According to a Reuters report, US cyber defenses will now include more than just the US Cyber Command and the Department of Homeland Security. Eventually it may include somewhere around 8,000 contractors, mostly defense contractors.
These two paragraphs illustrate the reciprocal relationship between the US government and cooperating contractors:
The Pentagon on Friday invited all of its eligible contractors to join the voluntary pact aimed at fighting what U.S. officials have described as growing cyber threats that allegedly originate, above all, in Russia and China.
The Defense Department will provide intelligence-derived information on malicious Internet traffic to the companies; the firms are to share information on any cyber penetrations of their networks with the government.
The proof of concept for this program began in 2007 and is now being expanded, initially with 1,000 contractors, and then growing.
Of course the conspiracy theorists will begin screaming “big brother” in… 3, 2, 1… but I would rather have our government try to protect us from future cyber attacks which could be devastating to our economy, our way of life, to almost the entire world as we have become used to it.
I heartily applaud this first effort to share some of the work.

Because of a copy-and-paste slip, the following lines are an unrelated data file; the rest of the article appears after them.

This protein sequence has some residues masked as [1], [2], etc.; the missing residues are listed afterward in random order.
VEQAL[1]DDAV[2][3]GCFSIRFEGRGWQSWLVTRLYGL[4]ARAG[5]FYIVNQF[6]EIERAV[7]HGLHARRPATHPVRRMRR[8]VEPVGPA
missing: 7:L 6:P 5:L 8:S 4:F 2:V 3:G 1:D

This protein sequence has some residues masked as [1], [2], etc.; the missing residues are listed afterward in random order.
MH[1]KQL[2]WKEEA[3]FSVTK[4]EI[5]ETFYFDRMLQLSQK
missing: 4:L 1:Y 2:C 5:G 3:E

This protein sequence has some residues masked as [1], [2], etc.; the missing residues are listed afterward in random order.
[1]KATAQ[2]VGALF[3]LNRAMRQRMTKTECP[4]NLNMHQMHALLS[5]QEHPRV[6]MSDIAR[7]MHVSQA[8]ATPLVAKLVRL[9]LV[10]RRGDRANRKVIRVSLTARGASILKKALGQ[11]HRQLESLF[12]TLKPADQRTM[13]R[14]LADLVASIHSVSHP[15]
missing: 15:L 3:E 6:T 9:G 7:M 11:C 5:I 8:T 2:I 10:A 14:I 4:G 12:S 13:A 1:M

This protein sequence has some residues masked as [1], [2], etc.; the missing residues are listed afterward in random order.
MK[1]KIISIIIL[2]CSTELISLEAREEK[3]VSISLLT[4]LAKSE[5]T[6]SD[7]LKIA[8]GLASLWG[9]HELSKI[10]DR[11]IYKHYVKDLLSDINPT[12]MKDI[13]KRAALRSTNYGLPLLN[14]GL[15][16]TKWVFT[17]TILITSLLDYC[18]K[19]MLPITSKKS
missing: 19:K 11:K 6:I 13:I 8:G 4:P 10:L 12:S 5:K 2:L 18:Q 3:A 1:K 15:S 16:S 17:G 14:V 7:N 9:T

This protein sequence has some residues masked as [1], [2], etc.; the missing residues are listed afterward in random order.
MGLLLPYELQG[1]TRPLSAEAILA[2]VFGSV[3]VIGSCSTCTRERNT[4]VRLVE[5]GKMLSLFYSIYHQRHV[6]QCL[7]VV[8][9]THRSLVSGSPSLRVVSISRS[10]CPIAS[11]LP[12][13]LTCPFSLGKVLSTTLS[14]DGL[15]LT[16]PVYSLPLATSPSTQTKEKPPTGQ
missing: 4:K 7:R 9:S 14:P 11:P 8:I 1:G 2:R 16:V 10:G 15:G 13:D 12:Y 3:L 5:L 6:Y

Australian Cyber Expert Proposes Cyber Militia
On 16 May 2012 at the AusCERT conference, held near Brisbane Australia, Bill Caelli proposed deputizing individuals and groups to assist overwhelmed law enforcement cybersecurity officials.
His suggestion hearkens back to the days before law was established both in Australia and the United States.
It rings as true in Australia during their colonial days as during a similar period, in the 1800s, in the United States, where it was called the Wild West.
Professor Emeritus William J (Bill) Caelli has a very impressive series of titles (Senior Consultant and Director of International Information Security Consultants and Professor Emeritus and Adjunct Professor in the Information Security Institute at the Queensland University of Technology, Brisbane, Queensland, Australia).
Caelli also suggested that ISPs might play the role of Bailiff or even Sheriff.
For years members of the cyber world have toyed around with the phrase “Wild West”, many in authority resisting use of that term because we have laws for many situations.
The problems of attribution, the problems of pockets of lawlessness and the unknown nature of weapons in cyberspace make the analogy ring true.
Cross-posted from To Inform is to Influence